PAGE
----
Two days ago, I bought a lens adapter so I can use old Nikon Film lenses with my camera. But the night before that, I cleaned a 50mm prime lens myself. I disassembled it and reassembled. Yeah. I know about the do-not-disassenble-lenses-or-else-you-risk-getting-lens-elements-out-of-alignment but I still did go about disassembling it. The huge screws on the metal mount of the lens was very tempting.I bring along my camera and the 50mm f/1.4 attached to it every time I go out so I can do some test... continue reading
Search results for "fringing"
I'm only using nikon coolpix L120 and I just find out that some of my photos have lense fringing problem when I submitted them they were rejected. Can I get rid of it using GIMP? and How? And also how to get rid of it using lightroom 3? I've been searching in youtube but didn't find it. Thanksalot! continue reading
Aberration, also known as “color fringing,” refers to the effect in which light passing through a lens becomes blurred and produces a fuzzy image on the film. If the camera lens is unable to focus light of different wavelengths or if the lens is scratched or otherwise damaged, chromatic aberration of the final image will occur.In a normal lens where aberration doesn’t occur, the lens directs light of different wavelengths to specific areas of the film, depending on the particular wavelength.... continue reading
Chromatic aberration appears in photos as "fringes" of color along boundaries that separate dark and bright parts of the image and can be most annoying.Even with Canon L glass and a reasonably high end camera, I'm still faced with it in certain situations - with trees against pale skies, for example, or the edges of a building against a white sky, or blue sky with clouds.There are times when even my software (Photoshop CS5) can't completely eradicate it, so I've figured out a fix which works... continue reading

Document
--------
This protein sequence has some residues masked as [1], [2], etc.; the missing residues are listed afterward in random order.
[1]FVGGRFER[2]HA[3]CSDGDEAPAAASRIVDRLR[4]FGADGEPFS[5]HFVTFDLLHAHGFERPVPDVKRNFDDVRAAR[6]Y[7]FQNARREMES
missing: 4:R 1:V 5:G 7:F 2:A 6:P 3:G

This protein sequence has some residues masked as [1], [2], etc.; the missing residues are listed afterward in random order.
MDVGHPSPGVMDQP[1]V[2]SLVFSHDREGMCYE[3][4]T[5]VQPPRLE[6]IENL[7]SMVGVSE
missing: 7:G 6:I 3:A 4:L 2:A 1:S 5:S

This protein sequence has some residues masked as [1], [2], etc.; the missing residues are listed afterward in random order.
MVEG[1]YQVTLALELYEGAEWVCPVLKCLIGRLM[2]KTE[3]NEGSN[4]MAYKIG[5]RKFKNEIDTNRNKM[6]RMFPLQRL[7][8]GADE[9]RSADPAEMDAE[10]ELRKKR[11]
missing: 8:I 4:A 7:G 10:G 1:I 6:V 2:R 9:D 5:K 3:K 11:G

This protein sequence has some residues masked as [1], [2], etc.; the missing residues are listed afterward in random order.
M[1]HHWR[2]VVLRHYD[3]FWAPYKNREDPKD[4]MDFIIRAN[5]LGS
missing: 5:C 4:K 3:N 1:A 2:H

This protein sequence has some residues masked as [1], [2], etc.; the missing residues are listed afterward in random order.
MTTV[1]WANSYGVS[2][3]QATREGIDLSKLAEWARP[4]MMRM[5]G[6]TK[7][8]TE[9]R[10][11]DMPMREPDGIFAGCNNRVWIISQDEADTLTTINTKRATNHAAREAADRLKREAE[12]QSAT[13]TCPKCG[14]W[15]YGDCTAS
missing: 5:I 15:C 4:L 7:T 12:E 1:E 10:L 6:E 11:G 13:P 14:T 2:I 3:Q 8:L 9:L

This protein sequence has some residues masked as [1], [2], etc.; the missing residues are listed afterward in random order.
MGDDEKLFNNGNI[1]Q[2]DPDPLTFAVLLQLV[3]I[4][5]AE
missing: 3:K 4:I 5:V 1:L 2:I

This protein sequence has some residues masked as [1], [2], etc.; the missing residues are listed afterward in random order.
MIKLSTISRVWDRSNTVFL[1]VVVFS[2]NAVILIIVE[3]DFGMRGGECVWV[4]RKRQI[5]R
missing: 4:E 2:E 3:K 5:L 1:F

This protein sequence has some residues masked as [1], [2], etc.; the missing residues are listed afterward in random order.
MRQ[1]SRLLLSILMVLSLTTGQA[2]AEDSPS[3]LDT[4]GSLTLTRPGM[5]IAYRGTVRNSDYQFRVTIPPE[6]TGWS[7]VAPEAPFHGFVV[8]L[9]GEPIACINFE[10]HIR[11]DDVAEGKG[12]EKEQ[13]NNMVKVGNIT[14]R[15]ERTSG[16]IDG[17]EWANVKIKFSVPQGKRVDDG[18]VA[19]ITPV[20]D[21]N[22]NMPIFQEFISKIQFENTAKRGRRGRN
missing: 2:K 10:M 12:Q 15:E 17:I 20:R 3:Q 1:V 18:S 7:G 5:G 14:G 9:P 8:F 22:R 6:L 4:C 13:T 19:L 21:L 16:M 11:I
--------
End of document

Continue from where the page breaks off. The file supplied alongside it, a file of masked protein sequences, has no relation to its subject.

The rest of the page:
Since many lenses can not focus all colours to same convergence point, Chromatic Aberration becomes a major problem for many photographers.If you are shooting in RAW mode , youhave the chance to get rid of this fringing in your raw editor.However in some cases when you forget or dont like to make too many chances in raw editor , you still have another simple way to clean these dummy lines in different colors with the help of Photoshop.1 - Open your image with fringing2 - Copy background... continue reading
Hi would like to share my little knowledge about eliminating those awful and refusal-reason lens fringing on some photos (usually red and green colors by the edges of tour objects). I have made with my snow photos.I took a lot of snow photos by the 8th march big snow that took place in Barcelona, and had a lot of refusals because the damn lens fringing, so what I did:Requires a lot of patience:)1) Open the picture in Photoshop and zoom 200% or 300%. You can see the more visible chromatic... continue reading
I just looked at my most recent rejections and the reasons for the rejections.I could understand most of them, which were things like: "poor lighting setup", "poor contrast or incorrect exposure", "white balance parameter not correctly assigned"...and then there was this one: "poor optical performance due to low lens quality."A lot of my files were rejected because of lens fringing and chromatic aberrations.I researched what lens fringing was and apparently the lens I'm using does not have... continue reading
Just wrote a new post at my blog twcdm.blogspot.comHere is a sample of that post.Purple Fringing, AKA: Chromatic Aberrations (sounds like something you would hear on an episode of X-Files), AKA: Lens Fringing. Even with the best lenses you will occasionally find these little buggers lurking amongst the edges of your photos. Purple fringing usually shows up as purple halo's around objects in the edges of your photos. Luckily there are a few easy Photoshop fixes you can do to get rid of... continue reading
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